Treatment schedule
The hamsters were randomized into experimental and control groups and divided into 6 groups of 6 animals each. At 10 weeks of age, the hamsters in groups 1 to 3 were painted with a 0.5% solution of DMBA in liquid paraffin on the right buccal pouches using a number 4 brush three times a week for 14 weeks. Each application leaves approximately 0.4 mg of DMBA [21]. Hamsters in group 1 received no further treatment. Animals in groups 2 and 3 received a diet containing Polyphenon-B and BTF-35 respectively from four weeks before DMBA painting when they were 6 weeks of age and continued until the final exposure to carcinogen. Animals in groups 4 and 5 were given Polyphenon-B and BTF-35 alone respectively as in groups 2 and 3. Group 6 animals received the basal diet and served as controls. The dose for black tea polyphenols used in the present study corresponds to the daily intake of four cups of tea (30-40 mg of tea polyphenols per kilogram body weight by humans) [22]. The experiment was terminated at the end of 18 weeks and all animals were sacrificed by cervical dislocation after an overnight fast. Before an animal was killed, the right buccal pouch was grossly inspected to evaluate premalignant lesions or tumour development and photographed. The tumour burden was calculated by multiplying the mean tumour volume (4/3 pr3) (r=1/2 tumour diameter in mm) with the mean number of tumours. Fresh tissues were used for estimations. Biochemical estimations were carried out in the buccal pouch and liver mitochondrial fractions of experimental and control animals.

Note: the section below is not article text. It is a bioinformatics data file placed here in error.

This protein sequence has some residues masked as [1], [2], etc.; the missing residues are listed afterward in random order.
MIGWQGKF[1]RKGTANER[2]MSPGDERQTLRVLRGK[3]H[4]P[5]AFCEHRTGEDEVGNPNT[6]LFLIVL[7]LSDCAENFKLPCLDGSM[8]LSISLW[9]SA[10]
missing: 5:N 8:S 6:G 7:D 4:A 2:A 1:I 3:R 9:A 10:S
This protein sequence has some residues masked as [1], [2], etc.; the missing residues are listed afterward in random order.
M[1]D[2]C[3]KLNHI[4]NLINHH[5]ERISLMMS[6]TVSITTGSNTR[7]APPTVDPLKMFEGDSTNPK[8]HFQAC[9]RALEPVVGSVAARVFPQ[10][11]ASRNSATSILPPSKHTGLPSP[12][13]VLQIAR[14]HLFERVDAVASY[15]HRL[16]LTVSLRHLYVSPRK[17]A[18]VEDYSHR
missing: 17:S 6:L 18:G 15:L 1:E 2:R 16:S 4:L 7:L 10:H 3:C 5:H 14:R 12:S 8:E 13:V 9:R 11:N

Isolation of mitochondria
The pouch and liver mitochondria were isolated as described by the method of Johnson and Lardy [23]. Immediately after sacrifice, the pouch and liver tissues were removed, washed twice with ice-cold buffer (sucrose 0.25 M, Tris HCl 5 mM pH 7.4 and EDTA 1 mM) and minced into small sections with scissors. The homogenate was prepared by using 10 ml of cold buffer and centrifuged at 1000 g for 10 min at 0-4°C. All the subsequent steps were done at 0-4°C. The pellet containing the nucleus, RBC and cell debris was discarded and the supernatant was spun at 9300 g for 7 minutes. The pellet contains three layers. The middle layer, which is medium to dark brown in colour, containing largely intact mitochondria and microsomes, was carefully removed and resuspended in 10 ml of cold buffer and again centrifuged at 9300 g for 10 min. The final pellet was suspended in 1.15% KCl, gently homogenized and used for biochemical assays.
Biochemical assays